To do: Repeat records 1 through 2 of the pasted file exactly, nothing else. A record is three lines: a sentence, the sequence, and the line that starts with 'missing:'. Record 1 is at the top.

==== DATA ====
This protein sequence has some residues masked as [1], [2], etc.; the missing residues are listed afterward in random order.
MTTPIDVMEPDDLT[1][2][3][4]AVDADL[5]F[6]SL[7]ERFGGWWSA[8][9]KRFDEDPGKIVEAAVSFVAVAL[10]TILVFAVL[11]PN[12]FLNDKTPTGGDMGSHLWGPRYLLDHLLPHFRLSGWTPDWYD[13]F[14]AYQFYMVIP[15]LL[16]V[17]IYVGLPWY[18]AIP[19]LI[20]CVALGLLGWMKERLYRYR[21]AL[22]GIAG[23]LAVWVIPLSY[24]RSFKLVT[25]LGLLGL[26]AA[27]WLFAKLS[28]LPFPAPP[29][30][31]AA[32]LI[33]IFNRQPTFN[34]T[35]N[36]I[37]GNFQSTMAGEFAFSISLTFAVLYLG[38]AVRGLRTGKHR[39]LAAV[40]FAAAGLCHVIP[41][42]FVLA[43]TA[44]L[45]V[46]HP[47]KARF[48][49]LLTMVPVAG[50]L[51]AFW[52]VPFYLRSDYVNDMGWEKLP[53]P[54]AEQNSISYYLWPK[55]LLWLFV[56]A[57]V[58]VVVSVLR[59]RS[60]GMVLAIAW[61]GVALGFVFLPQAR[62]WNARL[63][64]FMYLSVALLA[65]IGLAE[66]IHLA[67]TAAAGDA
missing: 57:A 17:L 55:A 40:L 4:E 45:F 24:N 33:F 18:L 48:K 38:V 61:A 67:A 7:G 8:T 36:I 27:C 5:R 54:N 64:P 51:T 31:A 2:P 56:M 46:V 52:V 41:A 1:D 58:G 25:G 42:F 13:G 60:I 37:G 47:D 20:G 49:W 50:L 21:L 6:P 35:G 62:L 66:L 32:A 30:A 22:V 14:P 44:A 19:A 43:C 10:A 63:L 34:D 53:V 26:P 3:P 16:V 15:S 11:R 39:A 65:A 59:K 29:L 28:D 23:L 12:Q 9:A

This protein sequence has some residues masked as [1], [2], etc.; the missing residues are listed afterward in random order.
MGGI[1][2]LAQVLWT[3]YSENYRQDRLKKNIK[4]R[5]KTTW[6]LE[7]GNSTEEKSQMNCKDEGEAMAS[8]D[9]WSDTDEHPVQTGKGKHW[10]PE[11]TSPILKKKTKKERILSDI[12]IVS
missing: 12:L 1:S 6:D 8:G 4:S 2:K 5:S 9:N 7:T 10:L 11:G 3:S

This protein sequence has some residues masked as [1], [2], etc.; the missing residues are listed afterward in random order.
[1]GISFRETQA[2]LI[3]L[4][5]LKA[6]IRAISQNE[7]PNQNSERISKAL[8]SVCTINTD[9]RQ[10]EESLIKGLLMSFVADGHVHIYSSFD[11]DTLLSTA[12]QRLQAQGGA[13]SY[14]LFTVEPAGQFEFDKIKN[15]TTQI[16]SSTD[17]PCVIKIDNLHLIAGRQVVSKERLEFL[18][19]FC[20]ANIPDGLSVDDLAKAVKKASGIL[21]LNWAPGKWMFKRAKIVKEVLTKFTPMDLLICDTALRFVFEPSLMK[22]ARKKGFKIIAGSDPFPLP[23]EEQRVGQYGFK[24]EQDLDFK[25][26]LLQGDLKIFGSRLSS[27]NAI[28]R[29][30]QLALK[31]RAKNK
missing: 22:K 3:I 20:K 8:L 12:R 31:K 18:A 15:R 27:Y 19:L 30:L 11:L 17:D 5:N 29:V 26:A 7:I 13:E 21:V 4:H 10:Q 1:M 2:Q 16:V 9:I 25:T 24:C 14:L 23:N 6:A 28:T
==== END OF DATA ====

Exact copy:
This protein sequence has some residues masked as [1], [2], etc.; the missing residues are listed afterward in random order.
MTTPIDVMEPDDLT[1][2][3][4]AVDADL[5]F[6]SL[7]ERFGGWWSA[8][9]KRFDEDPGKIVEAAVSFVAVAL[10]TILVFAVL[11]PN[12]FLNDKTPTGGDMGSHLWGPRYLLDHLLPHFRLSGWTPDWYD[13]F[14]AYQFYMVIP[15]LL[16]V[17]IYVGLPWY[18]AIP[19]LI[20]CVALGLLGWMKERLYRYR[21]AL[22]GIAG[23]LAVWVIPLSY[24]RSFKLVT[25]LGLLGL[26]AA[27]WLFAKLS[28]LPFPAPP[29][30][31]AA[32]LI[33]IFNRQPTFN[34]T[35]N[36]I[37]GNFQSTMAGEFAFSISLTFAVLYLG[38]AVRGLRTGKHR[39]LAAV[40]FAAAGLCHVIP[41][42]FVLA[43]TA[44]L[45]V[46]HP[47]KARF[48][49]LLTMVPVAG[50]L[51]AFW[52]VPFYLRSDYVNDMGWEKLP[53]P[54]AEQNSISYYLWPK[55]LLWLFV[56]A[57]V[58]VVVSVLR[59]RS[60]GMVLAIAW[61]GVALGFVFLPQAR[62]WNARL[63][64]FMYLSVALLA[65]IGLAE[66]IHLA[67]TAAAGDA
missing: 57:A 17:L 55:A 40:L 4:E 45:F 24:N 33:F 18:L 48:K 38:V 61:A 67:A 7:G 8:T 36:I 27:C 5:R 54:N 64:P 51:T 31:A 2:P 56:M 46:V 52:V 41:A 1:D 58:G 25:G 42:F 13:G 60:I 37:G 47:D 20:G 49:W 50:L 21:L 6:P 35:G 62:L 66:L 32:A 30:A 22:V 14:P 44:A 19:A 43:C 10:A 63:L 34:D 53:V 26:P 3:P 16:V 15:S 11:R 39:A 65:A 59:K 29:L 28:D 23:L 12:Q 9:A

This protein sequence has some residues masked as [1], [2], etc.; the missing residues are listed afterward in random order.
MGGI[1][2]LAQVLWT[3]YSENYRQDRLKKNIK[4]R[5]KTTW[6]LE[7]GNSTEEKSQMNCKDEGEAMAS[8]D[9]WSDTDEHPVQTGKGKHW[10]PE[11]TSPILKKKTKKERILSDI[12]IVS
missing: 12:L 1:S 6:D 8:G 4:S 2:K 5:S 9:N 7:T 10:L 11:G 3:S